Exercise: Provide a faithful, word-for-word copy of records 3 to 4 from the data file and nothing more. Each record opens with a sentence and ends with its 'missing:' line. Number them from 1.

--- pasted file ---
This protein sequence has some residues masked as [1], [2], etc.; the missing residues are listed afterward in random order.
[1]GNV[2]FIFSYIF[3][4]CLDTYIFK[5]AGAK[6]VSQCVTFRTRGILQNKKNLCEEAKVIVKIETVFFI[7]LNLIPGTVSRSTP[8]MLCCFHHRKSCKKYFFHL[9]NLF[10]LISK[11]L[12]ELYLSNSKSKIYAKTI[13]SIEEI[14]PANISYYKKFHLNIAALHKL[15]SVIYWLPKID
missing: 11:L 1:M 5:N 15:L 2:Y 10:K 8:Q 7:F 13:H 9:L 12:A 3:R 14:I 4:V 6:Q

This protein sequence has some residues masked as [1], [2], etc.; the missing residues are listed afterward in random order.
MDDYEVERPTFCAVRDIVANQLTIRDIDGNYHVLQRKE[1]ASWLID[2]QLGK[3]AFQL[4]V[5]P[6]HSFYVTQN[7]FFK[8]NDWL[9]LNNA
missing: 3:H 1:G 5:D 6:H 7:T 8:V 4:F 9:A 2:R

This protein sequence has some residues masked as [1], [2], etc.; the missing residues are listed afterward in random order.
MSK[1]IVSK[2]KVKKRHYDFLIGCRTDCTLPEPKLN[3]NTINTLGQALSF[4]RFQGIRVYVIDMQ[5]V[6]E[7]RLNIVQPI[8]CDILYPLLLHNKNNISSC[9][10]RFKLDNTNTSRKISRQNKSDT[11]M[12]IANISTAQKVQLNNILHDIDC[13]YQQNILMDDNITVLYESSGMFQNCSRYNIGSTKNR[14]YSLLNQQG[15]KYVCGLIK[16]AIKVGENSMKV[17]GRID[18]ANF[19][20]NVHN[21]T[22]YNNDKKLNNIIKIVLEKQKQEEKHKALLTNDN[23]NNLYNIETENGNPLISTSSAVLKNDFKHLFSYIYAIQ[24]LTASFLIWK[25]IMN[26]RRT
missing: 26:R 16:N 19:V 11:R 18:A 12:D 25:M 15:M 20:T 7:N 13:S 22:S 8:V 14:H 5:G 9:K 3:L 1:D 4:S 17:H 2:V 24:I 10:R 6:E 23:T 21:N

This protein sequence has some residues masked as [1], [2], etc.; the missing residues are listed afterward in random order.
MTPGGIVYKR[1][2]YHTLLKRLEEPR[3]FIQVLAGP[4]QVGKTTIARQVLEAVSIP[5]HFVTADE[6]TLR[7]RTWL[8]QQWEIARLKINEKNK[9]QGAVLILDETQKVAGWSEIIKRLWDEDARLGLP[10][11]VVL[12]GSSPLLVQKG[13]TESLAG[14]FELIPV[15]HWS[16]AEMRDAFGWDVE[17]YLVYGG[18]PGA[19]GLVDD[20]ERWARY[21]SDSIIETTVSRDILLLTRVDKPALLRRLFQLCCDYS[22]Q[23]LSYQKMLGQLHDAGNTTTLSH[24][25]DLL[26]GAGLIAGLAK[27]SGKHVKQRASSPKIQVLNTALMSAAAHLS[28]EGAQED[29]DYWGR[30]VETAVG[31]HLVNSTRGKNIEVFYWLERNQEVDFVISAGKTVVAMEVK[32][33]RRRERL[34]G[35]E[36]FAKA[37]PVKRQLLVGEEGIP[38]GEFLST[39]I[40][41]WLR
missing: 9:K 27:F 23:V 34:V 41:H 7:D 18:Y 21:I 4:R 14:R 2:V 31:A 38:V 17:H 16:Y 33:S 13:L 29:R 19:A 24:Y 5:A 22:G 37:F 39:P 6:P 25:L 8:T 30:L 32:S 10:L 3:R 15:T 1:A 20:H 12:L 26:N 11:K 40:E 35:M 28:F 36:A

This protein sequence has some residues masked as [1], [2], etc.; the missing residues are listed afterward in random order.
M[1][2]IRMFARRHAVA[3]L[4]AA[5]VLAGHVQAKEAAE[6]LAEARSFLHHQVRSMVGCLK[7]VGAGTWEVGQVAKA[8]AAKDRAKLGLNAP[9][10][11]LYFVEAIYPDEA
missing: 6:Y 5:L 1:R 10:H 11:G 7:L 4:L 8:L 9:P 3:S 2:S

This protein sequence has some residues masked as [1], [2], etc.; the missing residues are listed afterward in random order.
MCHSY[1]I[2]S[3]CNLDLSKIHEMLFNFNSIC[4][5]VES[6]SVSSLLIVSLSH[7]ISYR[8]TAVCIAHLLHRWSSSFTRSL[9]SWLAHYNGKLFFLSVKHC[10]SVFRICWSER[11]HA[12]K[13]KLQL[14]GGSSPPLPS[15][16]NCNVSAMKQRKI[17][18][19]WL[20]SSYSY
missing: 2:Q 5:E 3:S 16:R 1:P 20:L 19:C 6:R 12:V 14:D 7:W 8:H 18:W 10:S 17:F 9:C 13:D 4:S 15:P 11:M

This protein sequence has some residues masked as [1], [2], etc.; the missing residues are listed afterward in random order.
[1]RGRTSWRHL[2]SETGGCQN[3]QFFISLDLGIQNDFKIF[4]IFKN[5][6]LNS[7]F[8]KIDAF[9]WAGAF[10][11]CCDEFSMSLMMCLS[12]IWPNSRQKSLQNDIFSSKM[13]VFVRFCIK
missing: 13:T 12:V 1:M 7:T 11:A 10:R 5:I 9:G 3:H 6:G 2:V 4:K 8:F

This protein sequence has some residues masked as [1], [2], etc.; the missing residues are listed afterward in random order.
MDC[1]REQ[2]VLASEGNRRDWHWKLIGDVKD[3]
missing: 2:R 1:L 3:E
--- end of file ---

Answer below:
This protein sequence has some residues masked as [1], [2], etc.; the missing residues are listed afterward in random order.
MSK[1]IVSK[2]KVKKRHYDFLIGCRTDCTLPEPKLN[3]NTINTLGQALSF[4]RFQGIRVYVIDMQ[5]V[6]E[7]RLNIVQPI[8]CDILYPLLLHNKNNISSC[9][10]RFKLDNTNTSRKISRQNKSDT[11]M[12]IANISTAQKVQLNNILHDIDC[13]YQQNILMDDNITVLYESSGMFQNCSRYNIGSTKNR[14]YSLLNQQG[15]KYVCGLIK[16]AIKVGENSMKV[17]GRID[18]ANF[19][20]NVHN[21]T[22]YNNDKKLNNIIKIVLEKQKQEEKHKALLTNDN[23]NNLYNIETENGNPLISTSSAVLKNDFKHLFSYIYAIQ[24]LTASFLIWK[25]IMN[26]RRT
missing: 26:R 16:N 19:V 11:R 18:A 12:D 25:M 15:M 20:T 7:N 13:S 22:S 8:V 14:H 5:G 9:K 3:L 1:D 4:S 17:H 2:V 24:I 10:R 6:E 23:T 21:N

This protein sequence has some residues masked as [1], [2], etc.; the missing residues are listed afterward in random order.
MTPGGIVYKR[1][2]YHTLLKRLEEPR[3]FIQVLAGP[4]QVGKTTIARQVLEAVSIP[5]HFVTADE[6]TLR[7]RTWL[8]QQWEIARLKINEKNK[9]QGAVLILDETQKVAGWSEIIKRLWDEDARLGLP[10][11]VVL[12]GSSPLLVQKG[13]TESLAG[14]FELIPV[15]HWS[16]AEMRDAFGWDVE[17]YLVYGG[18]PGA[19]GLVDD[20]ERWARY[21]SDSIIETTVSRDILLLTRVDKPALLRRLFQLCCDYS[22]Q[23]LSYQKMLGQLHDAGNTTTLSH[24][25]DLL[26]GAGLIAGLAK[27]SGKHVKQRASSPKIQVLNTALMSAAAHLS[28]EGAQED[29]DYWGR[30]VETAVG[31]HLVNSTRGKNIEVFYWLERNQEVDFVISAGKTVVAMEVK[32][33]RRRERL[34]G[35]E[36]FAKA[37]PVKRQLLVGEEGIP[38]GEFLST[39]I[40][41]WLR
missing: 9:K 27:F 23:V 34:V 41:H 7:D 18:Y 21:I 4:R 14:R 2:V 31:A 38:V 17:H 16:Y 33:S 13:L 29:R 19:A 24:Y 5:A 22:G 37:F 39:P 6:P 25:L 8:T 30:L 32:S 10:L 3:R 15:T 1:A 20:H 12:L 26:N 11:K 40:E 35:M 28:F 36:A